The femtosecond laser has propelled cataract surgery into a new age: with more precise capsulotomies, less need to expose the eye to ultrasound energy and a few other pearls.1 But even when employing 21st century state-of-the-art technology to benefit our patients, the supreme rule from the first millenium B.C. holds as true as ever: primum nil nocere. Preventing any harm that might befall our patients is the leitmotif for a cataract surgeon, no matter whether he or she uses the phaco tip or the femtosecond laser.
The first step to avoid complications in laser cataract surgery (LCS), which might occur pre-, intra- and postoperatively is the proper selection of patients. LCS has rightfully been described as an all-comers approach because, patients a surgeon would conventionally shy away from operating upon, have profited from it, such as those with small pupils or those with intumescent white cataracts. But—as always in life—there are a few exceptions, even from the ‘all’ in ‘all-comers’. It can prove difficult to position somebody with severe kyphosis or adipositas permagna (monstrous obesity) in the confined space some current systems provide. The cataract surgeon should also be reluctant to employ LCS on somebody with tremor or restless legs syndrome—in these cases a conventional approach under general anesthesia may place everybody on the safe side.
Intraoperative miosis is among the least desirable occurrences during cataract surgery.2 In LCS, the device itself rather than the patient can be the cause of small pupils. We have demonstrated that the laser applications, in particular laser capsulotomy, leads to the release of prostaglandins, which in turn induce miosis. The effect is time-dependent: the longer the patient has to wait after capsulotomy before the surgeon removes the lens and implants the intraocular lens (IOL), the greater the chances for intraoperative miosis are. In our view this is another valid argument—besides issues of sterility—for performing femtosecond laser (pre-) treatment and lens extraction/IOL insertion in the same room.3 If the patient is swiveled around on his or her treatment bed from under the laser platform to the adjoining position under the operating microscope, the prostaglandins released by capsulotomy hardly have the time to exert their effect on the Musculus sphincter pupillae.4 There is, however, a proven pharmacologic prophylaxis: administering nonsteroidal anti-inflammatory drugs (NSAIDs), one eye drop three times on the day of surgery before initiating treatment reliably prevents miosis.5 Of the last 500 eyes that received these drugs in our clinic, the number with miosis was a solid zero.6
While high-volume surgeons have gotten used to a work rhythm that sometimes seems to resemble Henry Ford’s assembly line of endless Model Ts, the value of a golden tradition in sports cannot be stressed enough: the team time-out. LCS is a procedure highly dependent on precise data. Therefore, just sit back for a few seconds and review the charts and procedure settings—check one more time the corneal tomography, IOL calculation, the calculation and planned placement of the arcuate incisions and the lens density grade, which is crucial for choosing the appropriate grid size. Champs like the Black Hawks, the Rangers, the Capitals take a time-out before starting over with renewed determination—and so can you.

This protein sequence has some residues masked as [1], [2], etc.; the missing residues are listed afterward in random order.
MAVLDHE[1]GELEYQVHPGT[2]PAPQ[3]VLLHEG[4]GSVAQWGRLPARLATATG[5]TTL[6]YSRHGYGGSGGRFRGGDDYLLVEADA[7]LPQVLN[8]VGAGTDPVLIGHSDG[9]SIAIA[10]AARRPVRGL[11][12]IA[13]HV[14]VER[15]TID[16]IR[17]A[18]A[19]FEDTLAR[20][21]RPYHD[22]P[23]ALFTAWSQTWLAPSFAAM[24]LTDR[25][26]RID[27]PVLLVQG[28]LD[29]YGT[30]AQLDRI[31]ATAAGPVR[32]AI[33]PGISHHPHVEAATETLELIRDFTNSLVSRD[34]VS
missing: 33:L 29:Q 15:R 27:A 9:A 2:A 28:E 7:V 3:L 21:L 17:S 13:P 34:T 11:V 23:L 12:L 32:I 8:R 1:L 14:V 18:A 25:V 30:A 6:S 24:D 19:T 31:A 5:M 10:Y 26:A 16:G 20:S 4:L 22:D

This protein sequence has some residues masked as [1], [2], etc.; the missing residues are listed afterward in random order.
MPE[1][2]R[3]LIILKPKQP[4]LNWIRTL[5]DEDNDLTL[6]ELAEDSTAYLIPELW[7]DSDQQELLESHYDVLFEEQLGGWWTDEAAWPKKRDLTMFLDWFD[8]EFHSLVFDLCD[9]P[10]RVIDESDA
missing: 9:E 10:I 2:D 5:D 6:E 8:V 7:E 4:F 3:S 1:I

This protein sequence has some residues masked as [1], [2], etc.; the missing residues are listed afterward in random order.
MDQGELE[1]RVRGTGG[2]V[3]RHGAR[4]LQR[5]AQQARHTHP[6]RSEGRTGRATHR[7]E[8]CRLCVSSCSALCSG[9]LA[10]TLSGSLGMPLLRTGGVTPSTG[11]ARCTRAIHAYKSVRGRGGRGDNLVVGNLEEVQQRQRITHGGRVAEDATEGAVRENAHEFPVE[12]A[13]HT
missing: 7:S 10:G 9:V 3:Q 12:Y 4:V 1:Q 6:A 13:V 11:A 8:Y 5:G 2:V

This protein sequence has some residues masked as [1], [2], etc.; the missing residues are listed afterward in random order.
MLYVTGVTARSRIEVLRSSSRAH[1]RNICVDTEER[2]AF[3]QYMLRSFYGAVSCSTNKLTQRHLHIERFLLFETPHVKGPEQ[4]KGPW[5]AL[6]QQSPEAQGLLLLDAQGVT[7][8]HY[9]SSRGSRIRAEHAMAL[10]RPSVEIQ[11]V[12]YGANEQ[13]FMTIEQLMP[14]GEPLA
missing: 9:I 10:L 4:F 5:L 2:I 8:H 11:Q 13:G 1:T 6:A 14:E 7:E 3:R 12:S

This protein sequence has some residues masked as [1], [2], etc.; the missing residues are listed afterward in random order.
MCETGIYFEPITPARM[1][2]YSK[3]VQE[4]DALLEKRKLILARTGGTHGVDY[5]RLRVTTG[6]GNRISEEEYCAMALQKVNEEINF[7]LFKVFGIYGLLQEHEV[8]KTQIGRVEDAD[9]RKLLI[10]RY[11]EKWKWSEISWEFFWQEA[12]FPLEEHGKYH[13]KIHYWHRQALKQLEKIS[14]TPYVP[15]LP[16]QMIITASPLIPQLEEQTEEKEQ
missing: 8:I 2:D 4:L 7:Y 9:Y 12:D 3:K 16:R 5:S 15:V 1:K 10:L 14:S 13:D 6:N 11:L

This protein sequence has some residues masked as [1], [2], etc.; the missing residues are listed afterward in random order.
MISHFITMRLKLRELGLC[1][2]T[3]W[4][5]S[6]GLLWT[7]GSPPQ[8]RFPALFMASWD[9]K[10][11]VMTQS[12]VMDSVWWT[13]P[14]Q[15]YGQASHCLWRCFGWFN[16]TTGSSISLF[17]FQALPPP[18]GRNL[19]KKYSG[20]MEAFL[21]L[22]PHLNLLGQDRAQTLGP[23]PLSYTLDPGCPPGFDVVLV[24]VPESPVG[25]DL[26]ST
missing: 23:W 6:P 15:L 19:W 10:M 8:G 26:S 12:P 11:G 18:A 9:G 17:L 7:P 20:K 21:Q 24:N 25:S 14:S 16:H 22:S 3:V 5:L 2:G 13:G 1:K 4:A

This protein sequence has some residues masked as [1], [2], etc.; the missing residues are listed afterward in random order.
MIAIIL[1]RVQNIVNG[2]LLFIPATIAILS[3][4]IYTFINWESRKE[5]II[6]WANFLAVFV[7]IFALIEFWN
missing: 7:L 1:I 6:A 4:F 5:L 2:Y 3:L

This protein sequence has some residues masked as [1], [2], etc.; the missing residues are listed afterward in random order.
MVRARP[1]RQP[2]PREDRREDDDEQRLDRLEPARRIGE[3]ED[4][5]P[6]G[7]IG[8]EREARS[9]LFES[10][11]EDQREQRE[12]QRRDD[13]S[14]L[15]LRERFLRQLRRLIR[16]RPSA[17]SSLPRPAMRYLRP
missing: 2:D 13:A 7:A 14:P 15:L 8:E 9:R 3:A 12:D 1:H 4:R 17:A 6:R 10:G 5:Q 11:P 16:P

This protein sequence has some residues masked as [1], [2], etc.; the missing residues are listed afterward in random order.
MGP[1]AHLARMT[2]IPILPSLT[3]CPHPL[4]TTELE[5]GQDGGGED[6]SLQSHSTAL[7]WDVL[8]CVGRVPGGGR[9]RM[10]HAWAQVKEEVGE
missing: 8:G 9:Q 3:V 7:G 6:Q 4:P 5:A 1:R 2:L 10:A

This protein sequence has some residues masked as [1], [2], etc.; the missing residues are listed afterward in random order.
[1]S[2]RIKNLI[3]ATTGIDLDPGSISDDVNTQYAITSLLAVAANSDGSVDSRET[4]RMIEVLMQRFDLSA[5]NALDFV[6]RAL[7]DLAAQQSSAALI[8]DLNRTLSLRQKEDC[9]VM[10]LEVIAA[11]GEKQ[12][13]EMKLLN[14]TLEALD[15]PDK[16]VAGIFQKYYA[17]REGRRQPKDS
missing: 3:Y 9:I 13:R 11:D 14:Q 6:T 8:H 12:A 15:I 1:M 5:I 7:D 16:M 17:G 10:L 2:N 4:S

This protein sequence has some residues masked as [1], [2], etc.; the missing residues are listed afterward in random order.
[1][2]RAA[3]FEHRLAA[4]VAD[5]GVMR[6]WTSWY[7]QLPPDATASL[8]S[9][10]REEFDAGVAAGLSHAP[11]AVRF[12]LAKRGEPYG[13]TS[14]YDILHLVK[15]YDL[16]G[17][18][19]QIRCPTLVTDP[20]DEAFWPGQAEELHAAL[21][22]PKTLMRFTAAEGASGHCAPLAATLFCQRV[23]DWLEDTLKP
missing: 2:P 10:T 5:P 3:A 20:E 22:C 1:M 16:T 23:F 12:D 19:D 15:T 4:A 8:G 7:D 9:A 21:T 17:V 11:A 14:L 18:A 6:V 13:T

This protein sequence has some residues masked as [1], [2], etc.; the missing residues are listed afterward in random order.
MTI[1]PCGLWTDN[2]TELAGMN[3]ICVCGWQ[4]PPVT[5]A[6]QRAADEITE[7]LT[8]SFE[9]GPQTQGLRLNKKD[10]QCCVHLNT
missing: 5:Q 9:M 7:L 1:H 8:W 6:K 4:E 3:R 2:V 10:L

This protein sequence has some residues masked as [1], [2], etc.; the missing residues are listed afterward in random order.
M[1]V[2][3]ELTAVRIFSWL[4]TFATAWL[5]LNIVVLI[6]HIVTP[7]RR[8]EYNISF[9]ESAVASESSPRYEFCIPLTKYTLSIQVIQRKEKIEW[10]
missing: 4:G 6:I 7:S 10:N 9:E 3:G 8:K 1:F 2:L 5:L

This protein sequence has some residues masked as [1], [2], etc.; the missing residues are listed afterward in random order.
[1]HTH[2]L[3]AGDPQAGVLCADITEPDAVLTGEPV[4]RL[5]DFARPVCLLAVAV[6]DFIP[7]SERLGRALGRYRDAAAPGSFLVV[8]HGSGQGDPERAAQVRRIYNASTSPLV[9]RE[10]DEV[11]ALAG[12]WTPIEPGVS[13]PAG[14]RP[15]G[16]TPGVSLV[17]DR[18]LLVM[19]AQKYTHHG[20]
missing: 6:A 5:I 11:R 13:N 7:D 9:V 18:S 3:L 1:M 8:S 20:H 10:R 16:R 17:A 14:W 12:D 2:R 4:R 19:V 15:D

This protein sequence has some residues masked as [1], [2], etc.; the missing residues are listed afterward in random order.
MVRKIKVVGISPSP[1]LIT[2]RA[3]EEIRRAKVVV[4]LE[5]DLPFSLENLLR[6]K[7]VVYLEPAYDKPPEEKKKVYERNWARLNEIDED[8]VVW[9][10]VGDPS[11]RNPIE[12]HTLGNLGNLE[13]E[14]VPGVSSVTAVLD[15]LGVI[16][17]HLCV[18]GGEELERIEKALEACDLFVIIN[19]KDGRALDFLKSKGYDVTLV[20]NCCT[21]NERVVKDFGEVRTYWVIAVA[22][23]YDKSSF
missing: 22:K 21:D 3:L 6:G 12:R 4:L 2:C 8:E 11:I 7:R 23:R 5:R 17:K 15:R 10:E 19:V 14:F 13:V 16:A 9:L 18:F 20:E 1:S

Capsulotomy tears are a nuisance but can be prevented in most cases by employing the laser platform’s imaging system to your advantage. Optimize your laser energy as well as pulse settings and do not hesitate to start anew when problems arise: redock if the docking seems to be decentered; rescan if eye movement occurs. If a hint of an incomplete capsulotomy can be detected, a second, larger capsulotomy can be performed, which currently may mean a second click fee depending on the laser platform company. If visualization of the capsulotomy is difficult after intense lens fragmentation, the dimple-down (or an adjusted) technique that has been described by us is an easy and efficient way to separate the free edge from the surrounding peripheral capsule and to confirm a continuous 360-degree free disk.7 After careful filling of the anterior chamber with ophthalmic viscosurgical device (OVD) the disk can be taken out through the sideport using a microforceps for subsequent inspection for integrity.
Not a larger but rather a smaller capsulotomy is recommended to prevent complications in eyes with intumescent white cataract. A laser so-called mini-capsulotomy of just 2 mm diameter or smaller has proved to be effective in preventing an uncontrolled tearing during the initial opening of the anterior capsule in these eyes in which usually an immense intracapsular pressure exists.8 Subsequently the fluid milky lens material can be aspirated from the anterior chamber and a larger second capsulotomy is performed under controlled conditions after redocking.
The postoperative management of LCS patients does not differ from the care patients receive after conventional cataract surgery. While LCS is regarded by those who perform it as a further refinement of an already extremely successful medical procedure—cataract surgery—it should never be forgotten: LCS still is surgery. And the triumphs of surgery don’t come by law of nature – they have to be earned. In every patient.